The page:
Email overload - getting to grips with it
Dealing with Email Overload
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Although not strictly to do with writer's block, this can be a real distraction to anyone wishing to get on with the business of being productive, so I have decided to round off the 'stress and writer's block' series with some advice on this very modern problem.
Dealing with Email Overload
How much time and money are you spending on dealing with your emails?
You probably spend around 3 minutes on each of the majority of them, but we all know a lengthy email can take us ages to deal with. If you take a moment to work out your per-minute wage (divide your annual salary by 120,000), it’s scary how much our inboxes are costing us.
Whatever your job role, the modern employment world seems to require a constant bombardment of email communications, flying in from all directions at all hours of the day and night.
If you’re feeling a little overwhelmed by the constant notifications on your desktop and smart phone, here are a collection of tips for dealing with the overload.
Get to know your email program – all email clients have useful tips and tricks for making managing your email easier. Take a bit of time to discover what your chosen program has to offer.
Filter Priority Messages – most email clients allow you to filter messages directly into folders, so you can set up for all your newsletter subscriptions and other less-important emails to file away for you to attend to later, leaving you with just the important stuff in your inbox.
Don’t check your inbox first thing in the morning – chances are, if you do, it’ll be a couple of hours before you get started on the real work for the day.
Don't check it too often – don’t be a slave to email notifications. Be disciplined and ensure you have at least a 15 minute break to do some real work in between checks. Consider turning off the notification pop-up so you’re not tempted to click every time it appears.
Respond in a timely manner - A quick response may look professional, but it doesn’t have to be instant. Aim to respond to important emails within a couple of hours – if someone has a REALLY urgent enquiry they can contact you for an instant response by phone, saving both of you time reading, considering and responding to multiple emails.
Practice good email habits – work on making sure your messages are always clear, concise, relevant, and clearly actionable where appropriate. If you get the message right the first time around, you won’t have to waste time clarifying things at a later date.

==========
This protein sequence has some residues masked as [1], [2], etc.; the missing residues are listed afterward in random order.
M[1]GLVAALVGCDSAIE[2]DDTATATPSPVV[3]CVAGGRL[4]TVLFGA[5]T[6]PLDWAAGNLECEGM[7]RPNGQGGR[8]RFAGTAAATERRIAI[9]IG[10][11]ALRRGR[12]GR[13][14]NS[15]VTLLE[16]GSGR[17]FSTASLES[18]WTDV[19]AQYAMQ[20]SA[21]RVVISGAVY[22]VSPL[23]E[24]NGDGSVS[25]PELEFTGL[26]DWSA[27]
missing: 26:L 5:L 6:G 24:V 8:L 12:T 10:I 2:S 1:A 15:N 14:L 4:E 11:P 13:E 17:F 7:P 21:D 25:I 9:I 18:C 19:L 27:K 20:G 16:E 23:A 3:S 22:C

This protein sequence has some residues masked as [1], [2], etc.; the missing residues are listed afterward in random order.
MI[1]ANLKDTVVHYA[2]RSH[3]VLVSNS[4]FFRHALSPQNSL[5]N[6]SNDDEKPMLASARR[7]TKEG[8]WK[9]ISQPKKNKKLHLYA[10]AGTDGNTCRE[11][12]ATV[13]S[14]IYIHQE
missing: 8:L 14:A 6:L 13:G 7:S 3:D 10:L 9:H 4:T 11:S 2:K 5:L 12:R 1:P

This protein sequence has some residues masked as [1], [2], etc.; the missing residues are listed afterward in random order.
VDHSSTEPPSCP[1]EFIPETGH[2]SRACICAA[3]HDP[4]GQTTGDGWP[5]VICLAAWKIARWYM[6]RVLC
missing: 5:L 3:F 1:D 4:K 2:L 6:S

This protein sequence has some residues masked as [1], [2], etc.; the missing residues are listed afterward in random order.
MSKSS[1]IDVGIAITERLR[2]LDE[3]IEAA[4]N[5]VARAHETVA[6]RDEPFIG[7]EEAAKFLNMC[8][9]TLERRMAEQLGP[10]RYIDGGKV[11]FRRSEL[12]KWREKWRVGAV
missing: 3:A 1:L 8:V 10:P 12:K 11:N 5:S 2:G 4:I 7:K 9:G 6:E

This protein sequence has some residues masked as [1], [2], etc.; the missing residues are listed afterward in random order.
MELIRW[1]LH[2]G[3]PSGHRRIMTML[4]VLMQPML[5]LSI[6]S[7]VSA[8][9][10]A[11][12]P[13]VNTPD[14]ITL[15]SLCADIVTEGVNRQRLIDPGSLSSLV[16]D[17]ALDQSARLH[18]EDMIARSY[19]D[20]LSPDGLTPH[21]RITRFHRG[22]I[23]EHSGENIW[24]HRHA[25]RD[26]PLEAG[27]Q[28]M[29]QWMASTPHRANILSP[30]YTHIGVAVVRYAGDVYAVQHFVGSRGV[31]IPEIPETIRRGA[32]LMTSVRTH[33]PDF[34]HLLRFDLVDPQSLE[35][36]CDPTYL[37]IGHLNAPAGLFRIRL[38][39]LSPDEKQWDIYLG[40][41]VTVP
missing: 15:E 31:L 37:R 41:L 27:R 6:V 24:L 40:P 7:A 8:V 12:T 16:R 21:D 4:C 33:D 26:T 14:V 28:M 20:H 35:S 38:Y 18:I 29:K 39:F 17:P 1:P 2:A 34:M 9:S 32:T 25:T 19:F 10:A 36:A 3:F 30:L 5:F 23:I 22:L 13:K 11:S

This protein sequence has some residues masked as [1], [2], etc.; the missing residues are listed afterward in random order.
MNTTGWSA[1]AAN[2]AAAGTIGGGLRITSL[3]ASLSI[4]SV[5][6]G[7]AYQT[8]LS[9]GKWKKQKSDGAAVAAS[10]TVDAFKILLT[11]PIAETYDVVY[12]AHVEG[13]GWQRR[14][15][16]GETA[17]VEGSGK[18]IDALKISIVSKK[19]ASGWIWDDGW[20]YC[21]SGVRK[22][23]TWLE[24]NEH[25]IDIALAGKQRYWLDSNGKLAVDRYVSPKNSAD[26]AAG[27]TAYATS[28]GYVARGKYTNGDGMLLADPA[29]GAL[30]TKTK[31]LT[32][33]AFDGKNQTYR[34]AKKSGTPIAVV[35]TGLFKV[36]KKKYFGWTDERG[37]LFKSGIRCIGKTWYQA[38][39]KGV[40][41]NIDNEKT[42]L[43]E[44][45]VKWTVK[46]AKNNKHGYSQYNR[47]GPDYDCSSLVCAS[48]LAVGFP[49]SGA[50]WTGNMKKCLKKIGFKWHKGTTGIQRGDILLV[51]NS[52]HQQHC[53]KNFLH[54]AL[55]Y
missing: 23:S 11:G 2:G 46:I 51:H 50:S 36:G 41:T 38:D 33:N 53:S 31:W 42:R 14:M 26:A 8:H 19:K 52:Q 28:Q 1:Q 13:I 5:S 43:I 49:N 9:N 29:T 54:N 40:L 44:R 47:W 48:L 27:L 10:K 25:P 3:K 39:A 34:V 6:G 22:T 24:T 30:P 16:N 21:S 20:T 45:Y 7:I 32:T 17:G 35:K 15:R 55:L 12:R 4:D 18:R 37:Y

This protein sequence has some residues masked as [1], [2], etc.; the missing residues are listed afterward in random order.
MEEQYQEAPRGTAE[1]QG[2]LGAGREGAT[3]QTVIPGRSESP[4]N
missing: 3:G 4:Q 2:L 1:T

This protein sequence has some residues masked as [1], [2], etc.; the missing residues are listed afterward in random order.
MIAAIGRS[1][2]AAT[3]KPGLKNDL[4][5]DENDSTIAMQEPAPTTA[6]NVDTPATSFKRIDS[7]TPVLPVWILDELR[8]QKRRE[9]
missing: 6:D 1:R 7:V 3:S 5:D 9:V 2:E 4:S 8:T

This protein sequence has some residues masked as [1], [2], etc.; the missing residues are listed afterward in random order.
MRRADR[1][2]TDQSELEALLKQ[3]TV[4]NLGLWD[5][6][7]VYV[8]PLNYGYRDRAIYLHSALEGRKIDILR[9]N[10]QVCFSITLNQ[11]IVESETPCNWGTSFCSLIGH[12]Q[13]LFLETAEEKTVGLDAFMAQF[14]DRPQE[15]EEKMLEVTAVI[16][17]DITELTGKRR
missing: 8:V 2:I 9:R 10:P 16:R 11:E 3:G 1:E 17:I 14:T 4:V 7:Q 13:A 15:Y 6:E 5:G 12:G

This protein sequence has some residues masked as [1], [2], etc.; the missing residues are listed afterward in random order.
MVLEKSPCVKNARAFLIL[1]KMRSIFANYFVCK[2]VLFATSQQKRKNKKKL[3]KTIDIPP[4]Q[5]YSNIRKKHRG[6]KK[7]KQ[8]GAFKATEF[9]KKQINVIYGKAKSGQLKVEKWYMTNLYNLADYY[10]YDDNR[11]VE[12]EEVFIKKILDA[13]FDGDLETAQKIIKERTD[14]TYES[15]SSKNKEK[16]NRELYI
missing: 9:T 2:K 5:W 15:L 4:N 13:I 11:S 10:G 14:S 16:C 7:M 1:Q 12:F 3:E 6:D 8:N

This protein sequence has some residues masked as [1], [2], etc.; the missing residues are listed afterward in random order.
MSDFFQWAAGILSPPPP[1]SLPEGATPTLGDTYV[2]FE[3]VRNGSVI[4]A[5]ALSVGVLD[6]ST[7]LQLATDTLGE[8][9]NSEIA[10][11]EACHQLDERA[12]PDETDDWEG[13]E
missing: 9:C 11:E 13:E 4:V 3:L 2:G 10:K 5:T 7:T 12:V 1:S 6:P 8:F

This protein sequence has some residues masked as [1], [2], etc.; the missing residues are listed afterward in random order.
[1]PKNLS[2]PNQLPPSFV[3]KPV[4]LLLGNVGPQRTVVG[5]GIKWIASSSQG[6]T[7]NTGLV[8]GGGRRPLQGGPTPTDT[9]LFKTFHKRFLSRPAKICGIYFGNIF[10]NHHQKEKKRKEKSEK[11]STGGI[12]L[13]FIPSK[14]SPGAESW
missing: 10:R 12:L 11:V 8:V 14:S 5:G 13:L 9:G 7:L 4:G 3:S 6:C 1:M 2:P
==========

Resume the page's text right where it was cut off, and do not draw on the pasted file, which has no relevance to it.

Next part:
Make sure your holiday IS a holiday – while the temptation may be to access the internet as often as possible so you can keep up to date, the world isn’t going to stop because you’re away, and the purpose of a holiday is to rest and recuperate – make sure you do!
Delete the post-holiday mountain – now this one may horrify you, but hear me out: every email client has a holiday auto-responder. Set yours up to notify those who contact you that you are away and that they need to contact whoever’s covering you, or re-email you after your return date. This means you can delete the mountain as soon as your return, knowing anything important has already been taken care of or you’ll get a new message about it in the next few days.
Make the most of your email signature – save yourself time spent typing your usual sign off or contact details by setting up your email signature to include as much as possible, including your chosen sign-off (kind regards, best regards, yours, etc.).
Make the most of the search function – once you’ve filed all your mail away into tidy folders, it can be a real hassle trawling through them again trying to find that one email sent at some point in the last 4 months by either that person or that person. Use the search function and filters to find the mail you want in an instant!
Dealing with SPAM – on top of all that vital(?) work-related email, you’re no-doubt inundated with newsletter mailouts and spam. Set your email filters to file away messages with the word ‘unsubscribe’ in them, giving you a folder of newsletters which you can review or delete en masse when you have the time. Most email servers are pretty good at picking out the spam; help them out by highlighting any spam that does make it past the filters into your inbox.
Take some time to train those around you and lead by example - There’s a great article to show you how, here.
Let me know how you get on, and if you’ve got any great tricks you use to deal with email overload, pop them in the comments box below.
Keep an eye out for the next blog.
Motivational Speaker on resilience and men's mental health.
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